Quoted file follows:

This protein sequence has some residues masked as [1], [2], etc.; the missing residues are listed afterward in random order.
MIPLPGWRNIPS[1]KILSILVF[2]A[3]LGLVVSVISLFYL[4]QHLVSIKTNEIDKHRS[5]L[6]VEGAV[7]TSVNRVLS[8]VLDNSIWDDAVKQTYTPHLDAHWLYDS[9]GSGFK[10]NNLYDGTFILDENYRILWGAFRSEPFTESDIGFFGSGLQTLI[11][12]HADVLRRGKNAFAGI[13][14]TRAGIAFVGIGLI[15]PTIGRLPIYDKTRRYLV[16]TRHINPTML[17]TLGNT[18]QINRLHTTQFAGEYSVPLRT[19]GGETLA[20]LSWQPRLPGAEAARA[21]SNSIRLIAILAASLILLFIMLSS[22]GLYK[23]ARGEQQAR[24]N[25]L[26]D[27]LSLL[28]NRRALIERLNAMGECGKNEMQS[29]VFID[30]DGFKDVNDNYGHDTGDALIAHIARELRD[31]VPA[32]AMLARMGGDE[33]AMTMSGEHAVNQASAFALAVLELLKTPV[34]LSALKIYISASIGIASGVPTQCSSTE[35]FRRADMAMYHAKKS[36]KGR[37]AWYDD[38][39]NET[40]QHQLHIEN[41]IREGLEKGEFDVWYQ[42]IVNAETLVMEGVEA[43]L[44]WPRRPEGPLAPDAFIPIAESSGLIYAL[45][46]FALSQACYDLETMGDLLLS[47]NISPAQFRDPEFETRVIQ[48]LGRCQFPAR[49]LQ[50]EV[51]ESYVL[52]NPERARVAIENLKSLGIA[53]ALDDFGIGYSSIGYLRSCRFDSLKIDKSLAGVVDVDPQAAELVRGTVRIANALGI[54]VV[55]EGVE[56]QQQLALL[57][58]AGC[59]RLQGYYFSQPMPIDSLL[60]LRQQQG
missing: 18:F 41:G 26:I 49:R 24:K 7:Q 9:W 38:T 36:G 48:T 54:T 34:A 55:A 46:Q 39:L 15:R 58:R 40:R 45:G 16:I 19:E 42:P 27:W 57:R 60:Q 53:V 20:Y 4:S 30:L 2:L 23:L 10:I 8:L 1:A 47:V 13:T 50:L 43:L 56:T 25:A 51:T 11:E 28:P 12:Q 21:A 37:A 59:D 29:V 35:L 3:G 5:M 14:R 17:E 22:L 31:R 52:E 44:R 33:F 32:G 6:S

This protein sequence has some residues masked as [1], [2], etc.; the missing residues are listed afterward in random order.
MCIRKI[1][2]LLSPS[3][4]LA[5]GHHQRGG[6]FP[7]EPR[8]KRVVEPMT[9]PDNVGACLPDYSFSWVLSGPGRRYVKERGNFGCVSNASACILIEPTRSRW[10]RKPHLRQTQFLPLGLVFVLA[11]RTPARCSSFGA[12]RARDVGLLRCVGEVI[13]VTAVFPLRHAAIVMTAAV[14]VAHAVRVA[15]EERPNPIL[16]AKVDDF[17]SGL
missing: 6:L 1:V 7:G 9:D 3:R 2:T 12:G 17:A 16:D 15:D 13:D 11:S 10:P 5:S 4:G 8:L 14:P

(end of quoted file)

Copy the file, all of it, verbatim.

This protein sequence has some residues masked as [1], [2], etc.; the missing residues are listed afterward in random order.
MIPLPGWRNIPS[1]KILSILVF[2]A[3]LGLVVSVISLFYL[4]QHLVSIKTNEIDKHRS[5]L[6]VEGAV[7]TSVNRVLS[8]VLDNSIWDDAVKQTYTPHLDAHWLYDS[9]GSGFK[10]NNLYDGTFILDENYRILWGAFRSEPFTESDIGFFGSGLQTLI[11][12]HADVLRRGKNAFAGI[13][14]TRAGIAFVGIGLI[15]PTIGRLPIYDKTRRYLV[16]TRHINPTML[17]TLGNT[18]QINRLHTTQFAGEYSVPLRT[19]GGETLA[20]LSWQPRLPGAEAARA[21]SNSIRLIAILAASLILLFIMLSS[22]GLYK[23]ARGEQQAR[24]N[25]L[26]D[27]LSLL[28]NRRALIERLNAMGECGKNEMQS[29]VFID[30]DGFKDVNDNYGHDTGDALIAHIARELRD[31]VPA[32]AMLARMGGDE[33]AMTMSGEHAVNQASAFALAVLELLKTPV[34]LSALKIYISASIGIASGVPTQCSSTE[35]FRRADMAMYHAKKS[36]KGR[37]AWYDD[38][39]NET[40]QHQLHIEN[41]IREGLEKGEFDVWYQ[42]IVNAETLVMEGVEA[43]L[44]WPRRPEGPLAPDAFIPIAESSGLIYAL[45][46]FALSQACYDLETMGDLLLS[47]NISPAQFRDPEFETRVIQ[48]LGRCQFPAR[49]LQ[50]EV[51]ESYVL[52]NPERARVAIENLKSLGIA[53]ALDDFGIGYSSIGYLRSCRFDSLKIDKSLAGVVDVDPQAAELVRGTVRIANALGI[54]VV[55]EGVE[56]QQQLALL[57][58]AGC[59]RLQGYYFSQPMPIDSLL[60]LRQQQG
missing: 18:F 41:G 26:I 49:R 24:K 7:Q 9:W 38:T 36:G 48:T 54:T 34:A 55:A 46:Q 39:L 15:R 58:R 40:R 45:G 16:I 19:E 42:P 27:W 57:R 60:Q 53:V 20:Y 4:S 30:L 2:L 23:L 10:I 8:L 1:A 47:V 13:T 50:L 43:L 56:T 25:A 51:T 11:E 28:P 12:Q 21:A 37:A 59:D 29:V 35:L 3:G 5:M 14:R 17:E 22:L 31:R 52:E 44:R 33:F 32:G 6:S

This protein sequence has some residues masked as [1], [2], etc.; the missing residues are listed afterward in random order.
MCIRKI[1][2]LLSPS[3][4]LA[5]GHHQRGG[6]FP[7]EPR[8]KRVVEPMT[9]PDNVGACLPDYSFSWVLSGPGRRYVKERGNFGCVSNASACILIEPTRSRW[10]RKPHLRQTQFLPLGLVFVLA[11]RTPARCSSFGA[12]RARDVGLLRCVGEVI[13]VTAVFPLRHAAIVMTAAV[14]VAHAVRVA[15]EERPNPIL[16]AKVDDF[17]SGL
missing: 6:L 1:V 7:G 9:D 3:R 2:T 12:G 17:A 16:D 15:D 13:D 11:S 10:P 5:S 4:G 8:L 14:P